Once your high-interest debts have been paid off, you are getting all the free money available from your employer and you have a solid base of savings, you can move on to more-aggressive savings goals.
You should be putting 15 percent to 20 percent of your gross pay toward your retirement in this stage.
The old adage was always to save 10 percent of your gross pay toward retirement. That threshold was set a long time ago – back when we lived, on average, much shorter lives, we had significantly less health care expense, we were sure Social Security would be there for us and many of us had pensions from companies we spent decades working for.
That isn’t today’s reality. We need more to fund what could be a long retirement.
Contributing at least 15 percent of your gross pay to retirement accounts will, over time, allow you to have a comfortable retirement. If you can’t contribute 15 percent right now, that’s OK. One way to get there is to automatically increase your contribution each year to coincide with pay increases. This ensures you’re making progress without having to eat the elephant at one time. Before you know it, you’ll be saving at your desired rate.
College saving isn’t as controversial as it should be. As a society, we have somehow put saving for our children’s college above our own financial well-being. A study by T. Rowe Price found that 74 percent of parents are prioritizing their children’s college savings ahead of their retirement savings.
We want to give our kids the world and make sure they have more opportunities than we did, but doing so could put our own futures at risk. College savings should come after you’ve established a solid financial foundation for yourself and your future.
This is the step where you finish paying off your remaining low-interest debts while also saving for known future expenses.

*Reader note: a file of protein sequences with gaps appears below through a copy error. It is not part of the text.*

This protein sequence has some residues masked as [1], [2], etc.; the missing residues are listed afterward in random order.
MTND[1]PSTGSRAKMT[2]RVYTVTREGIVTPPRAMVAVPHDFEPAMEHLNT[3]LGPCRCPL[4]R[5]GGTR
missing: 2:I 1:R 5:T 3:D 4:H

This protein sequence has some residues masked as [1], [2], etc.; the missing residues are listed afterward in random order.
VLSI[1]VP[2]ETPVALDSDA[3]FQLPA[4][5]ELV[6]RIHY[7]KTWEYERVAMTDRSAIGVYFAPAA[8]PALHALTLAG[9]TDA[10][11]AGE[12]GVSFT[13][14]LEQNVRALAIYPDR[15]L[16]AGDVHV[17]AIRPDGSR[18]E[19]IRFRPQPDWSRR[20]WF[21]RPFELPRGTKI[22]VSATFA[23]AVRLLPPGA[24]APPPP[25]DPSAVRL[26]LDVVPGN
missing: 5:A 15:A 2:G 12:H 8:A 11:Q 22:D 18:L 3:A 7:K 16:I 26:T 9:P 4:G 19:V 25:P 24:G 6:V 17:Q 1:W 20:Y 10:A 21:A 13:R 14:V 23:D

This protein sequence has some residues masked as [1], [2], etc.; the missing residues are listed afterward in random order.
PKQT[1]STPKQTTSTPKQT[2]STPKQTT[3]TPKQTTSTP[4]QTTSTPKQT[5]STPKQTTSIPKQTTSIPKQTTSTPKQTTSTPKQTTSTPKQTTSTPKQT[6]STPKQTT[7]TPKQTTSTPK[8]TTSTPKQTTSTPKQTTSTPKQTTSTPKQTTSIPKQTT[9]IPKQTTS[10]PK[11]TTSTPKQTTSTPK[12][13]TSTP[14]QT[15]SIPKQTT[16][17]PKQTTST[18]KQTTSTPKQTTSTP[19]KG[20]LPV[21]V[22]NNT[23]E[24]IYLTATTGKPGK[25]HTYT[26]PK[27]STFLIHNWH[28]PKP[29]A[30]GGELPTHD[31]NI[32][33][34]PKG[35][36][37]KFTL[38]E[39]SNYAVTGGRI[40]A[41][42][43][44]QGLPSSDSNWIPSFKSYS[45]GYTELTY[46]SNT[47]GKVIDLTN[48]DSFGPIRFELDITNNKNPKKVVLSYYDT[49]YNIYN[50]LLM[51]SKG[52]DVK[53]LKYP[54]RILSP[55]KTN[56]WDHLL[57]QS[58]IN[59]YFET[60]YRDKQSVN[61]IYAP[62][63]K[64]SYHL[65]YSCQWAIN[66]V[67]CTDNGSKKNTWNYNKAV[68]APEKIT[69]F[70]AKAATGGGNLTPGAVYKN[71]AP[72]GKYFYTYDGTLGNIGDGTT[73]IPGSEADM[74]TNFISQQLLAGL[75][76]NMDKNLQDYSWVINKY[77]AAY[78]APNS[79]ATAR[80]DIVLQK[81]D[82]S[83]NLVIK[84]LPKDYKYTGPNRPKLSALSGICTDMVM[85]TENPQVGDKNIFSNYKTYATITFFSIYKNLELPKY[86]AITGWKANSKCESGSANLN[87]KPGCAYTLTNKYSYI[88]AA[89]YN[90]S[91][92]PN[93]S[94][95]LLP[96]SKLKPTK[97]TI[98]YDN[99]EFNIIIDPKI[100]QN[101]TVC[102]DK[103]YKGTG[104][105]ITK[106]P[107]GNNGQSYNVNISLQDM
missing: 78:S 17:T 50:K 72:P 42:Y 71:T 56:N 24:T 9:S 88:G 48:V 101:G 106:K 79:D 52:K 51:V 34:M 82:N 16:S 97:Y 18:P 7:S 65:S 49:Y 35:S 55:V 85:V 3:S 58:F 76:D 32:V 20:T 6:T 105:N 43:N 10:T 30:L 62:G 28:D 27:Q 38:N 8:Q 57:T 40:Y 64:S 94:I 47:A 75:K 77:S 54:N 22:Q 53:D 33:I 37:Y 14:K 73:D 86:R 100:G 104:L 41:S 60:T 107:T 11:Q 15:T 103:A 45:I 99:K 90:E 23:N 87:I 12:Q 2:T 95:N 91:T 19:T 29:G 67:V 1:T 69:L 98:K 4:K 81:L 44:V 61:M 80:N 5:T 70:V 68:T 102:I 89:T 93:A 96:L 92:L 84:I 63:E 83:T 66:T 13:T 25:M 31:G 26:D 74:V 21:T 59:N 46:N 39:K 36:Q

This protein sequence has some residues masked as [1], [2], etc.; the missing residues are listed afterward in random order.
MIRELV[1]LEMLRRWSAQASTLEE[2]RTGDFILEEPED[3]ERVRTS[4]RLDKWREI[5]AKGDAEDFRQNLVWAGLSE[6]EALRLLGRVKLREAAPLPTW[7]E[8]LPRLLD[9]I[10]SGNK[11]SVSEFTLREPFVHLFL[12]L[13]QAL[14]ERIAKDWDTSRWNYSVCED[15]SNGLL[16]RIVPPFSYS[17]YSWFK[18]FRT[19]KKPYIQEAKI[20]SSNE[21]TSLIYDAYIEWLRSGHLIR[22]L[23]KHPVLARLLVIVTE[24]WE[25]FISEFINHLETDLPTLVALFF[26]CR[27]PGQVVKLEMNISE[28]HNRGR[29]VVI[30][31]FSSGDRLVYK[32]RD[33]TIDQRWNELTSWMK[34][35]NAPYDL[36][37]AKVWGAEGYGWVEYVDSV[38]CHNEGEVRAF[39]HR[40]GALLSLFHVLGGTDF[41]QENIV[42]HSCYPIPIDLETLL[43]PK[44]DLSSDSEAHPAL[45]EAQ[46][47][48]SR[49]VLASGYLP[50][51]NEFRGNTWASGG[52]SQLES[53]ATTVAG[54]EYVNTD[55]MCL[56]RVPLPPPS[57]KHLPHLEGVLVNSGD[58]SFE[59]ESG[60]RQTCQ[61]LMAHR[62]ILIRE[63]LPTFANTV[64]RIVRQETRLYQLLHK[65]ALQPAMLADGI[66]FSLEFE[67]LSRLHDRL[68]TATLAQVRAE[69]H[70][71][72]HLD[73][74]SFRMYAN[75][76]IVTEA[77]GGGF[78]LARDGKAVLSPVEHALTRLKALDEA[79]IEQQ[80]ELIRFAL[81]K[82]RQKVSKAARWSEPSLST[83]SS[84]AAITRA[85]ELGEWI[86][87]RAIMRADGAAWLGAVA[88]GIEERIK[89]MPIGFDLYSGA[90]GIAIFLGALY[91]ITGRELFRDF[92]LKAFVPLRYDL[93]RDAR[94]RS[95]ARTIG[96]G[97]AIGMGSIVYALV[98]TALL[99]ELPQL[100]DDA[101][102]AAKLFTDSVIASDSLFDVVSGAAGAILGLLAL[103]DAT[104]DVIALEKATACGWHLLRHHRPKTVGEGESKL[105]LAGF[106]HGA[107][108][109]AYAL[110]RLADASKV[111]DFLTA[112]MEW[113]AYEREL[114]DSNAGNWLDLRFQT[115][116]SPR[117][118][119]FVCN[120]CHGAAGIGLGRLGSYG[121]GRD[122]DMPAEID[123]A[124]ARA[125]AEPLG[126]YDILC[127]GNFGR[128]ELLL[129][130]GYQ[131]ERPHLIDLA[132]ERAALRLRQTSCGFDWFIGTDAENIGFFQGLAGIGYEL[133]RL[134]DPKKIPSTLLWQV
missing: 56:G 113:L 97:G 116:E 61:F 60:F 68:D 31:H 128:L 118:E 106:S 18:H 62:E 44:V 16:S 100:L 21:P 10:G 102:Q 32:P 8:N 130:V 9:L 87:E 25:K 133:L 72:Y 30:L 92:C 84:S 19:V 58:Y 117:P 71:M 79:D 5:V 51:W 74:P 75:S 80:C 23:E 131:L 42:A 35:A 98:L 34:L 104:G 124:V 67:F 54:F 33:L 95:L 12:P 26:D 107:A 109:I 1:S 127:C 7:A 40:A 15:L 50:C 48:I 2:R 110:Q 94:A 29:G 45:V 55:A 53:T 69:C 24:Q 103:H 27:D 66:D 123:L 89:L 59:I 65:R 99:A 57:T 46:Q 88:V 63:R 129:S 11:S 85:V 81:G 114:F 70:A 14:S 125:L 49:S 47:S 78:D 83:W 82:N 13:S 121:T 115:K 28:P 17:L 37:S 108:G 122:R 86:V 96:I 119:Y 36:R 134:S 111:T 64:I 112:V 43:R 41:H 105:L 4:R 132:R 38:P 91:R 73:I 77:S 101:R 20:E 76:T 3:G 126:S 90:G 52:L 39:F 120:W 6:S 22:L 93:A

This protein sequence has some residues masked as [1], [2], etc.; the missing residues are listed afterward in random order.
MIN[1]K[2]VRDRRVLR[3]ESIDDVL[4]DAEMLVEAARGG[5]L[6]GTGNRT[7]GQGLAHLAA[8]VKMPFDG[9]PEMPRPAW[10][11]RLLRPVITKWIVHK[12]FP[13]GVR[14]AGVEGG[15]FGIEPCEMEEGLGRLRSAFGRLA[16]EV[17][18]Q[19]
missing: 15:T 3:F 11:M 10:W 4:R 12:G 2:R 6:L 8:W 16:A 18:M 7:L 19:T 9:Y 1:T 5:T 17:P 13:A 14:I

What constitutes low-interest debt? Debt that accrues interest at a lower rate than a reasonable expectation for a return on investments in your retirement accounts is considered low-interest debt – see step two for additional information. This is most often going to be your mortgage and possibly any remaining student loan debt you might have – any student loan debt that is not low-interest should be tackled in step two.
During this stage, you should be focused on getting rid of the rest of your debt so you can free up all your income to fund your saving and investing priorities. But at the same time, you also may be facing some large, known expenses coming down the road.
I’m the father of two daughters, so I have a reasonable belief that I will be contributing to a couple of weddings at some point in the future. But maybe you’re saving to start a business, buy a second home or take your dream vacation. Expenses like these are not surprises – you know they are coming.
You can save for these types of expenses while you are focusing on extinguishing your remaining debts, especially if the only debt you have left is your home.
Once in retirement, you should have three buckets from which to pull money: a Roth retirement bucket, a pre-tax retirement bucket and a non-retirement investment bucket. Having these three buckets can help you legally manipulate how much you pay in taxes in any given year.
Step No. 8 helps you start filling the non-retirement investment bucket, allowing for advantageous tax diversification. These investment accounts don’t have any restrictions on use – they are available whenever you need or want them – nor are you required to pull from this bucket like you are with pre-tax accounts.
It makes no difference whether you’re just getting started on your financial journey or getting closer to the finish line – you need to know where you stand today and where you’re going tomorrow. If you’ve reached the point when you think it might make sense to work with a partner to help you along your financial journey, reach out us.
Any comments, insights, or strategies discussed in this article are intended to be general in nature and, therefore, may not be suitable for you and your situation, whatever that may be. Before acting on anything written here, please consult with your attorney, CPA, and/or your financial adviser.
Looking to build wealth? This is your eight-step plan.